During this period, from the end of the 1990s until about 2008, AEI developed and applied activating methods in which the youths and women themselves researched stories. A main purpose was to “communicate Palestine” towards international audiences in order to challenge stereotypes of Bethlehem and Palestine, and in doing so to humanize the image of the Palestinian people abroad.
Sumud Story House
In 2008 AEI opened the Sumud Story House near the Wall in north-Bethlehem. The House brought together women from the neighborhood and the larger Bethlehem area. A major method to lower its threshold as a neighborhood house was to nurture the exchange about life stories. It thus became a place for Palestinian women to feel at ease and heal the traumatic experiences which were common everywhere in Palestine but certainly in this area where the Wall dominated people’s lives and views.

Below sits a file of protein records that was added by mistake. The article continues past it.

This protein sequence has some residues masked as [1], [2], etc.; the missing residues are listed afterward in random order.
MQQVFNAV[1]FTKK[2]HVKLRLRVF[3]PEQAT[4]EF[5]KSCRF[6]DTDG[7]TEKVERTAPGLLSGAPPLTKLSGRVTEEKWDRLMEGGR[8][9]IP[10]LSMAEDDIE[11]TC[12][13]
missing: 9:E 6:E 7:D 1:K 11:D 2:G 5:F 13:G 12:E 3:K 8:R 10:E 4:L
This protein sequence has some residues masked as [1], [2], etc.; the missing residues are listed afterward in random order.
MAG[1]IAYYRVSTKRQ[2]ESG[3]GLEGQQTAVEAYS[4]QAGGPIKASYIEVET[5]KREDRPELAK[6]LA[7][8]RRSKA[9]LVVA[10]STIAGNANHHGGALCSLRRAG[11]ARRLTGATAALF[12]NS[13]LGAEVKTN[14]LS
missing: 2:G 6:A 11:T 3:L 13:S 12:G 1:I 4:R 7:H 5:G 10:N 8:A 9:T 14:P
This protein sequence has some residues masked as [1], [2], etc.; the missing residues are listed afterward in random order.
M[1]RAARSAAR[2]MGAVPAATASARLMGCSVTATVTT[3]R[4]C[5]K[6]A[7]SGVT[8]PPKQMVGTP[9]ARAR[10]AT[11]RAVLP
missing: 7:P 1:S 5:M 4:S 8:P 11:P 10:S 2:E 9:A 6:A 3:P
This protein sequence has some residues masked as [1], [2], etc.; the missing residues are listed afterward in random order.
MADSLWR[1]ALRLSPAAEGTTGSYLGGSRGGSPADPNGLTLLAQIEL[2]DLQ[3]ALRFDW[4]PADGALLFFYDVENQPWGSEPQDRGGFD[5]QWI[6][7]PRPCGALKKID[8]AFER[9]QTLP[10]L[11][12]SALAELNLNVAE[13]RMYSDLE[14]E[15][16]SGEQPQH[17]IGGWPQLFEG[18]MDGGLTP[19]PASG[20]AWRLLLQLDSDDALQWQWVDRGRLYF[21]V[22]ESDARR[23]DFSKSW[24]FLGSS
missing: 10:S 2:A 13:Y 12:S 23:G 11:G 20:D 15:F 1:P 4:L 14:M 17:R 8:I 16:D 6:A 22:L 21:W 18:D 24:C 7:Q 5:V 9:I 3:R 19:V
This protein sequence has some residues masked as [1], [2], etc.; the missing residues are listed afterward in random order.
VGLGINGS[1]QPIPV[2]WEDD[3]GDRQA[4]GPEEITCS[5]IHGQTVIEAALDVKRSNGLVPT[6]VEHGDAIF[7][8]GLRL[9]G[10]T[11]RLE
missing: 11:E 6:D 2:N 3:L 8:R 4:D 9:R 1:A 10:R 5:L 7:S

In this period the Arabic concept of ‘sumud’ became increasingly an inspirational guide to AEI’s work. Sumud or steadfastness/perseverance, meant to AEI more than staying on the land or in the home. It meant an acknowledgement that Palestine or the Holy Land is a ‘land of testing’, in the phrase of one educator. Palestinians face many moments of being tested in a situation of progressive colonization under occupation. Samadin – those who practice sumud – develop a life style which makes it possible to survive, if possible to resist but always to keep up the hope for a better, more just and peaceful future. What came out of a research about the meaning of the concept was that the women at the Sumud Story House did not associate sumud with just sacrifice and pain, but also with keeping up the joy of the culture that energizes Palestinian daily life. The various elements of sumud made the concept very suitable for the collection and use of human and humanizing stories.